Bluetongue outbreaks are continuing in France, with a further three outbreaks over the Christmas period, the World Animal Health Organisation (OIE) has said.
A total of 254 cattle were susceptible to the outbreaks, its latest figures show.
Control measures, including movement controls inside the country, screening and zoning were applied to the areas affected.
There has also been cases of the disease identified in Slovenia, Austria and Turkey.
Domestic ruminants such as cattle, sheep and goats are susceptible to bluetongue and mainland France has been free from the disease since 2012.
‘Farmers need to remain vigilant against threat of bluetongue’
Farmers need to remain vigilant against the threat of bluetongue disease, the Chief Veterinary Officer (CVO) at the Department of Agriculture in the North has said.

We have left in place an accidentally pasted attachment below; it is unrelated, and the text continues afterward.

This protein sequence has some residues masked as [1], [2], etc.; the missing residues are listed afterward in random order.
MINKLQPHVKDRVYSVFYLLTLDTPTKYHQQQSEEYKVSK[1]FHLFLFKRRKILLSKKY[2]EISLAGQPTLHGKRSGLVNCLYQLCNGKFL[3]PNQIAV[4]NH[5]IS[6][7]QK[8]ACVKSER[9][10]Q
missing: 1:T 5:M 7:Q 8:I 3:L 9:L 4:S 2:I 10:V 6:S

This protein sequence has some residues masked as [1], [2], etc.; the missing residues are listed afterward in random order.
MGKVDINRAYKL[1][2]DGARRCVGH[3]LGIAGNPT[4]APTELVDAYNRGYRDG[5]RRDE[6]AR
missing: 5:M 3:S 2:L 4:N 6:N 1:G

Robert Huey has urged farmers not to import cattle from affected countries.
“Unfortunately in recent weeks there have been isolated incidents of farmers importing cattle from European countries affected by bluetongue.
There are inherent risks associated with this and I would urge farmers not to import cattle from affected countries.
“The potential cost to the agri-food industry of a bluetongue outbreak has previously been estimated at as much as £25m per year.
“Responsible sourcing of livestock is critical to the maintenance of our high animal health status and ability to trade,” he said.